Just What Is A Canker Sore?

Margarita FolkPosted by
[ad_1]

The Aphthous minor ulcer, commonly known as a "canker sore", has been the focus of study and research for many years. Basically, it is a chronic, inflammatory disease characterized by a painful, oral ulcer that occurs with varying frequency. Here is the term "Recurrent Aphthous Stomatitis" (RAS).

Categorized as an idiopathic (origin unknown) disease, aphthous minor ulcers are frequently misdiagnosed, treated incorrectly or simply ignored. They are inflammatory lesions of the mucous membrane of the oral cavity which may include the cheeks, gums, tongue, lips, roof and floor of the mouth.

Although they have been studied and researched for many years, they are one of the most common, persistent and most annoying dental lesions of the mouth!

Manifestations of the disease can range from mild to severe and in some extreme cases, may hinder a person's ability to ingest foods, thereby making that person susceptible to possible malnutrition.

Although the cause is unknown, several causative factors are suspected including trauma, genetics, stress, nutritional deficiencies, diet, hormonal changes and immunological disorders.

Because the specific cause has not yet been determined, it has been difficult to find a definitive cure. Consequently, current recommended treatments are aimed towards alleviating the symptoms until they complete their cycle.

Some current treatment options include topical agents, systemic and topical steroids, corticosteroids, cauterization, antibiotics, mouth rinse containing active enzymes, laser treatments and any combination therapy.

Because most of these types of lesions are located in very inconspicuous areas of he mouth, it is very difficult and somewhat challenging to apply any topical agents that have been suggested.

The most common of aphthous stomatic ulcers (minor forms), usually occur in about 85 to 95% of all RAS lesions. They seem to be more prevalent in the female population during ovulation and menstruation cycles. They have about a 7 to 14 day cycle and hardly ever leave a scar.

A major aphthous form, usually appears with more than one, which accounts for 10 to 15% of all RAS cases. Obviously, more pain is associated with this type and their duration may last 6 or more weeks.

The third and most uncommon type of aphthous lesion is called a Herpertiform ulcer which accounts for only 5-10% of the cases reported. They differ from the simple and major forms of aphthous lesions because they can occur on both keratinized and non-keratinized tissue.

Overall, the majority of aphthous stomatic lesions effect an estimated 15-20% of the world population. One should be aware that an aphthous lesion can result, following dental treatment.

Some dental procedures can be traumatic to the tissue. For example, a dental needle injection, incidental bite on the lip or inner cheek or trauma from a toothbrush bristle or ingestion of a sharp food like a piece of very strong cheese.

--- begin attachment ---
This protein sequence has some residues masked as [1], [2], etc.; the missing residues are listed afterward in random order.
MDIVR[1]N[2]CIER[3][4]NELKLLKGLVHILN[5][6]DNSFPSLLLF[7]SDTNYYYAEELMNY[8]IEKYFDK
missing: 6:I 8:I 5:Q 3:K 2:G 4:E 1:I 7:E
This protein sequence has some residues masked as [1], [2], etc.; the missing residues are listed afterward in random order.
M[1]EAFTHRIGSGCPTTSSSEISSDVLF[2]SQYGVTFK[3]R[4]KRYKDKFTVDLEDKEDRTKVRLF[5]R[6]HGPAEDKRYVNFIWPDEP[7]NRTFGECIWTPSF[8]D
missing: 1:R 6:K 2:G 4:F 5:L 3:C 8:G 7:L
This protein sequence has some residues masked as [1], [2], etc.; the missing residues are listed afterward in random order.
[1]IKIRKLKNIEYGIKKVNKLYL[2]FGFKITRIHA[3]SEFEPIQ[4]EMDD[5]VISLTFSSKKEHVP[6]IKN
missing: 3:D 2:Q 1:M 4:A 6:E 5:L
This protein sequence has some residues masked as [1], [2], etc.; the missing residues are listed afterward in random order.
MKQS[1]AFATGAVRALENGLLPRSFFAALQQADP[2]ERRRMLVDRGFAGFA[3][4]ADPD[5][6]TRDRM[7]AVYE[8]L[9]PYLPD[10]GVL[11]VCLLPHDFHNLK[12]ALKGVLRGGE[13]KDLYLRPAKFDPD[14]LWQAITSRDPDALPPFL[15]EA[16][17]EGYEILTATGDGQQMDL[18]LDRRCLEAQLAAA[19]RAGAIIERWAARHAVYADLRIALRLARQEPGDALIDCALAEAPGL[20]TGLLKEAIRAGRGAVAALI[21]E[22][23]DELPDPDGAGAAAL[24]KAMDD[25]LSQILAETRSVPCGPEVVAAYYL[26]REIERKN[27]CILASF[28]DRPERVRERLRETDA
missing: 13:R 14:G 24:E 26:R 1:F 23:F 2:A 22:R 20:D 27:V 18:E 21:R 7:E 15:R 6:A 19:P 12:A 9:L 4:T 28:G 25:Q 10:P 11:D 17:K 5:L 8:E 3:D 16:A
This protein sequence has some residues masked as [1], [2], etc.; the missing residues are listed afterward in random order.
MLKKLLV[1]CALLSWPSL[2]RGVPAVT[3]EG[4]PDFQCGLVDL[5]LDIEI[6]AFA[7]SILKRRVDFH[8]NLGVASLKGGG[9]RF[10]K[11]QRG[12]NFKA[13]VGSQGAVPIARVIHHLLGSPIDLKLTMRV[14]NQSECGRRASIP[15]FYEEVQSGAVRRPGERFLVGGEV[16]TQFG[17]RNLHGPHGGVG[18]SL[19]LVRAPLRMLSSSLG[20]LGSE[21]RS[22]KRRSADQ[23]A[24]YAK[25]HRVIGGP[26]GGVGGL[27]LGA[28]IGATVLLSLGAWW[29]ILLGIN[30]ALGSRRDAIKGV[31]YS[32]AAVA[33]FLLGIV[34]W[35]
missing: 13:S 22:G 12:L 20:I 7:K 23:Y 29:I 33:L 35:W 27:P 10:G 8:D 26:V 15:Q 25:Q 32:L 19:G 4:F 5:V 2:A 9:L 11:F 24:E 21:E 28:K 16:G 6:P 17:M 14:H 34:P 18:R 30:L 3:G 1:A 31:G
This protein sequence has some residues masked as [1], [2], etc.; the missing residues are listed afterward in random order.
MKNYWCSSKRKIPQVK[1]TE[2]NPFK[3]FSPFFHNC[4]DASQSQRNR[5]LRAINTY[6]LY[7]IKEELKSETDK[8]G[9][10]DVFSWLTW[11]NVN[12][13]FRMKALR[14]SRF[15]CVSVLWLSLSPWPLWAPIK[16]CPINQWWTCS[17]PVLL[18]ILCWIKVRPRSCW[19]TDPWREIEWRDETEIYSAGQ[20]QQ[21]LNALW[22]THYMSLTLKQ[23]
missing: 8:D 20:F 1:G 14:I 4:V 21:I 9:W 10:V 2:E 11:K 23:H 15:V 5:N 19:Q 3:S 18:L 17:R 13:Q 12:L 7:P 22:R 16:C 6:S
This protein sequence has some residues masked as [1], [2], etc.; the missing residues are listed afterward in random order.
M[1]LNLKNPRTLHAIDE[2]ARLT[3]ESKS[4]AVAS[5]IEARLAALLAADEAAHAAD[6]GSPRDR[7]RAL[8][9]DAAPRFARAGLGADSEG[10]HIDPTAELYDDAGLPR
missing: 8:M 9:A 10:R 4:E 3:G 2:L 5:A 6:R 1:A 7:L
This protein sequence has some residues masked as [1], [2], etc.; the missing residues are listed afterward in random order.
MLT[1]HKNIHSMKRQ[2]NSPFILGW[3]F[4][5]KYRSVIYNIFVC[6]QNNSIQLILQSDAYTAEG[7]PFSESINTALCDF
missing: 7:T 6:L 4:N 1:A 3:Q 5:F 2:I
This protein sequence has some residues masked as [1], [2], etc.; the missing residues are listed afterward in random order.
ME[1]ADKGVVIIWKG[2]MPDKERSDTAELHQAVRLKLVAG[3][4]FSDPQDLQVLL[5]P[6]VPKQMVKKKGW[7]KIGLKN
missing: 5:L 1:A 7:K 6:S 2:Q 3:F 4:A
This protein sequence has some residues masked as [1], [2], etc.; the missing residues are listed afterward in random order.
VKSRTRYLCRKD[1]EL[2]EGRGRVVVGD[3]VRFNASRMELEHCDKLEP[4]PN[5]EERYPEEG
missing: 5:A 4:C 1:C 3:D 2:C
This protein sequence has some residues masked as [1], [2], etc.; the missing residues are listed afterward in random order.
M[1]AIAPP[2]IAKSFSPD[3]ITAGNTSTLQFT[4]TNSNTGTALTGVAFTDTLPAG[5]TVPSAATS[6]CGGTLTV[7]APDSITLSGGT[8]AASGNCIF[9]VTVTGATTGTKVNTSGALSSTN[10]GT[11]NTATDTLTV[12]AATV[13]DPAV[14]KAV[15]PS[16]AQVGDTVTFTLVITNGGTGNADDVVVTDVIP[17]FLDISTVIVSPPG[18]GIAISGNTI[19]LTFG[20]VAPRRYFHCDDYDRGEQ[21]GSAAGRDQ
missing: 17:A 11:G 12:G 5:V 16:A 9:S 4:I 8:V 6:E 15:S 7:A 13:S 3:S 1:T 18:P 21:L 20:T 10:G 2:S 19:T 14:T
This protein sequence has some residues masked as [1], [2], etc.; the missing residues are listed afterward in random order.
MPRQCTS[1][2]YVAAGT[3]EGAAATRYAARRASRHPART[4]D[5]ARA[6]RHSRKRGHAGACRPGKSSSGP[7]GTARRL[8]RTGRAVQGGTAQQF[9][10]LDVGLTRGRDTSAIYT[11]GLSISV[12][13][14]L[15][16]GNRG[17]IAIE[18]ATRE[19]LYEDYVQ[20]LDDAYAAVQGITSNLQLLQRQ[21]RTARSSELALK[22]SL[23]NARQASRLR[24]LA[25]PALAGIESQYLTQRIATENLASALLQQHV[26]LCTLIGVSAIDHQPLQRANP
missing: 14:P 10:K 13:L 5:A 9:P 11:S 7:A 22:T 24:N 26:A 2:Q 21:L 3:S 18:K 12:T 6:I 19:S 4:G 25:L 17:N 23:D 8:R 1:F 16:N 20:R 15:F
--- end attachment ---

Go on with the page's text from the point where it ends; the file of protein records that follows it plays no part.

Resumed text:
That said however, authorities are in agreement that aphthous ulcers do not represent acute infections and are not considered contagious.

You should also be aware that aphthous lesions of the herpetic variety, can not be treated with antibiotics. Why? Herpetic lesions are viral in nature and are not susceptible to antibiotic therapy!

If you are a person who is susceptible to aphthous ulcers, let your dentist know it. He or she may be able to take the necessary precautions to help reduce the effect of dental trauma during dental procedures.

Aphthous minor ulcers are frequently misdiagnosed, treated incorrectly or simply ignored. They are inflammatory lesions of the mucous membrane of the oral cavity which may include the cheeks, gums, tongue, lips, roof and floor of the mouth.

The lesion is usually quite painful in the beginning and associated with redness, some swelling and in the latter stages, a whitish ulceration. It usually appears singularly, but can appear in clusters as well, but this is less common ……… Once the white lesion appears, there is much less pain to endure.

Initially, it is very sensitive to touch and hot spicy foods. Manifestations of the disease can range from mild to severe and in some extreme cases, may hinder a person's ability to ingest foods, thereby making that person susceptible to possible malnutrition.

Several causative factors are suspected, including trauma, genetics, stress, nutritional deficiencies, diet, hormonal changes and immunological disorders.

Because the specific cause has not yet been determined, it has been difficult to find a definitive cure. Consequently, current recommended treatments are aimed towards alleviating the symptoms until they complete their cycle.

Some current treatment options include topical agents, systemic and topical steroids, corticosteroids, cauterization, antibiotics, mouth rinse containing active enzymes, laser treatments and any combination therapy.

Because most of these types of lesions are located in very inconspicuous areas of he mouth, it is very difficult and somewhat challenging to apply any topical agents that have been suggested.

Primary care physicians and dentists should be aware and familiar with the management of aphthous lesions and be able to offer the therapeutic options that will meet their patient's needs.

[ad_2]
Source by William Catalano